Colchester, 3 December 2016
My latest picture features a Handley Page Halifax III of 158 Squadron. On the night of 12 May 1944 it headed for a target in Belgium – and did not come back.
But the crew all did, eventually.
The story was not one I knew about when I started making the picture, which is the opposite of how things normally go.
More often than not I am either working on a scene that I have had on my lengthy 'to do' list for a while, or I have been commissioned by a relative or an editor to make a picture focusing on a particular event.
In this case there was a peg of sorts - just a suggestion from someone whose parents were both in 158 Squadron during the Second World War. As she put it, "my dad was with the 'u bend em we mend' group, and mom was a cook in the sergeants' mess".
In that sense they were not affiliated with any particular aircraft. As I was minded to make a Halifax III anyway I set about browsing my books and the internet for a likely candidate.
By and by I stumbled across HX334, based at RAF Lissett in Yorkshire, which carried the NP-C codes of 158 Squadron.
It was shot down by a Luftwaffe night fighter over Belgium early on 13 May 1944 after bombing the railway yards at Hasselt - one of some 15 attacks on the same target in less than two months, as the Allies attempted to degrade the transport infrastructure in German-occupied Europe ahead of the planned invasion a few weeks later (D-Day, 6 June).
This was not the most successful operation as much of the ordnance apparently landed in adjacent fields and only a few bombs hit the marshalling yards.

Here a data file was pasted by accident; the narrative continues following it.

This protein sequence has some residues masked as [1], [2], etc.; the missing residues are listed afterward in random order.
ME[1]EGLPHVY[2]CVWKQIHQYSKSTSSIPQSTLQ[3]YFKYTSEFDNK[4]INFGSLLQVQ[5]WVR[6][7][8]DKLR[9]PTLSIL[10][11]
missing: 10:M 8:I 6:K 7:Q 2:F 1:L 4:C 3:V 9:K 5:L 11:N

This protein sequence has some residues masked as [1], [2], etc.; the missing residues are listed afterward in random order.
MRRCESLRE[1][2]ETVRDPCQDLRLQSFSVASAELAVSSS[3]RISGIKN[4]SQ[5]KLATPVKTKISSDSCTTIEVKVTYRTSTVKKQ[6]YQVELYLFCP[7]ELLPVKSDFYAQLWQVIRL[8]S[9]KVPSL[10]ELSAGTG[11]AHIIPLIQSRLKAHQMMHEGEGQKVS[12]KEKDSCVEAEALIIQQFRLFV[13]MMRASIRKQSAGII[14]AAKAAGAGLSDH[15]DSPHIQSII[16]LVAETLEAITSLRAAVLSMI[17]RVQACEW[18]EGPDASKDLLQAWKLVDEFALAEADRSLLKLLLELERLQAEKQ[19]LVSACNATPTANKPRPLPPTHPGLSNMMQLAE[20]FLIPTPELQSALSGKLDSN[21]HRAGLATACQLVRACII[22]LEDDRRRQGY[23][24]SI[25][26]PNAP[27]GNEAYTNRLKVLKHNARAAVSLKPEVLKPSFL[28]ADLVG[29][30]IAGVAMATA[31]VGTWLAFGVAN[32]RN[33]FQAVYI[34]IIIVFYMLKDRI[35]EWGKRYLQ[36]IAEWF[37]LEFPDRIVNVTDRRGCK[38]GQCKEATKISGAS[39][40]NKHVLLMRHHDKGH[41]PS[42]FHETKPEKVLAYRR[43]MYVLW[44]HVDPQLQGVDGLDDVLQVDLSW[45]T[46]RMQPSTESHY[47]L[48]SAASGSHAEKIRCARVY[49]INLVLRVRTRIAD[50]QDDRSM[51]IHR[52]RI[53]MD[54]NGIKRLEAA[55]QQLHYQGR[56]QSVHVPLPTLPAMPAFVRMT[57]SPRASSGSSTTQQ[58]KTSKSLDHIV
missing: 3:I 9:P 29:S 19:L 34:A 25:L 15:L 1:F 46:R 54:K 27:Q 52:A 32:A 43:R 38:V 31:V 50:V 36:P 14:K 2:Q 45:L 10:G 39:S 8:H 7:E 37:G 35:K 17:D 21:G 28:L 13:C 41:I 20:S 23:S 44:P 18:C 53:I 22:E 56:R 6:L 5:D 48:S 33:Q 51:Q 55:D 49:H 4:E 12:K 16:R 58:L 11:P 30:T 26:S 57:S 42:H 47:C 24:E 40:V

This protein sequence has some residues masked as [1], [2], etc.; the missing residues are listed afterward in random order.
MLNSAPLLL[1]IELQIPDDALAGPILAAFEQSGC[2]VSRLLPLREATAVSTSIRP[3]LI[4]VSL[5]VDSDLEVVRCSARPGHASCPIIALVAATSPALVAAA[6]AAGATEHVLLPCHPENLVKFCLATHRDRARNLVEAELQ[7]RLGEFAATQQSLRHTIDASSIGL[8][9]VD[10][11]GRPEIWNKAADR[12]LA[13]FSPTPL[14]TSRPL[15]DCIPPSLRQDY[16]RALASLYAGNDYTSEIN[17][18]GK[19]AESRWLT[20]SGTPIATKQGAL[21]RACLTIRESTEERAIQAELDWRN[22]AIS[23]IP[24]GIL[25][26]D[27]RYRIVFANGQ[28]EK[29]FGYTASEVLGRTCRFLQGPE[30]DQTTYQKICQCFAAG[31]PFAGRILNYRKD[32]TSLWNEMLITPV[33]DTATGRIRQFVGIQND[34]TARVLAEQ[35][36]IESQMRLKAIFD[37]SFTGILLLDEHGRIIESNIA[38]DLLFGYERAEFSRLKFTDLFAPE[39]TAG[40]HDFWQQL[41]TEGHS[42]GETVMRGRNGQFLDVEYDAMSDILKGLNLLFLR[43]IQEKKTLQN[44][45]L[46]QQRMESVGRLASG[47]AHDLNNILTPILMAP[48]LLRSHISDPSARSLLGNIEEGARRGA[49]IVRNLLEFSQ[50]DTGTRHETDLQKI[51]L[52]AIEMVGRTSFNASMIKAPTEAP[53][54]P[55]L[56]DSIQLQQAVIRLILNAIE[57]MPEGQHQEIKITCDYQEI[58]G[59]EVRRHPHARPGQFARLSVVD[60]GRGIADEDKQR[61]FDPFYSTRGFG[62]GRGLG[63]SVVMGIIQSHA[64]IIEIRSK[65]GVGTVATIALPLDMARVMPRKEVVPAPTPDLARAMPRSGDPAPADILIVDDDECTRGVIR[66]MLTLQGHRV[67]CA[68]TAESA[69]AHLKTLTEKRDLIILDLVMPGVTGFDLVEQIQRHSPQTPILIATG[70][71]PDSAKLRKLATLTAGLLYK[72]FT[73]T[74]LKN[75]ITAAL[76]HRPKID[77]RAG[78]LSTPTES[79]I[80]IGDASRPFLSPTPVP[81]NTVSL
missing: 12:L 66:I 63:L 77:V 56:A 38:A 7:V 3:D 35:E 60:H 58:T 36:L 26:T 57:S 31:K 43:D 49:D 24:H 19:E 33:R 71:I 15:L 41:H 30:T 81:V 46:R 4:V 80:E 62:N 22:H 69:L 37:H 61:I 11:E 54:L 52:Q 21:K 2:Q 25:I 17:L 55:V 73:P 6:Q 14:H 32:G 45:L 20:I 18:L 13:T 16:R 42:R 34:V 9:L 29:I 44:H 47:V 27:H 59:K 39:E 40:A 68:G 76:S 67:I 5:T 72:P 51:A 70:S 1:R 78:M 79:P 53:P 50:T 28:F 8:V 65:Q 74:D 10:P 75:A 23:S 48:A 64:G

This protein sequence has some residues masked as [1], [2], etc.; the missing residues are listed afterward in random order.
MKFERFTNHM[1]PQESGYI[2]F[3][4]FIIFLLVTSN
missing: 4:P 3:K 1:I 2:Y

Halifaxes formed the majority of the 111 aircraft taking part, and of the losses. Unopposed on the way to and over the target area, the bombers were however harried on the way out.
HX334, piloted by Fl/Sgt John Haydn Evans, was one of three shot down by a Messerschmitt 110, the others being LK883 of 426 Squadron and LV919 of 466 Squadron. Their attacker was not just any night fighter, but that of Oblt Heinz-Wolfgang Schnaufer, recently appointed Gruppenkommandeur IV./NJG 1: the Evans Halifax was I believe his 63rd victim.
Schnaufer would go on to nearly double that number of 'kills' by the end of hostilities in 1945. As an aside, he became a wine merchant after the war until he was seriously injured in France a few years later when his car was hit by a lorry which spilled its cargo of metal gas cylinders. He died from a fractured skull two days later.
On the Hasselt operation the crew of HX334 all took to their parachutes. They were gathered, fed and sheltered by members of the Belgian resistance - a number of whom were subsequently arrested by the Gestapo.
The gunners, both Australians, were picked up by the Germans and became prisoners of war.
The other five, four Brits and a Canadian, all continued to evade capture until the advancing Allied forces swept over them.*
So there you go. It started out as 'just' a portrait of a Halifax. But as we know, every picture tells a story.
*If you want to know more about the pilot's story there is a book by Greg Lewis called Airman Missing: The True Story of WWII Bomber Pilot John Evans' 114 Days Behind Enemy Lines. Newman Books (April 2008). ISBN: 978-0955869907. Out of print but available secondhand.
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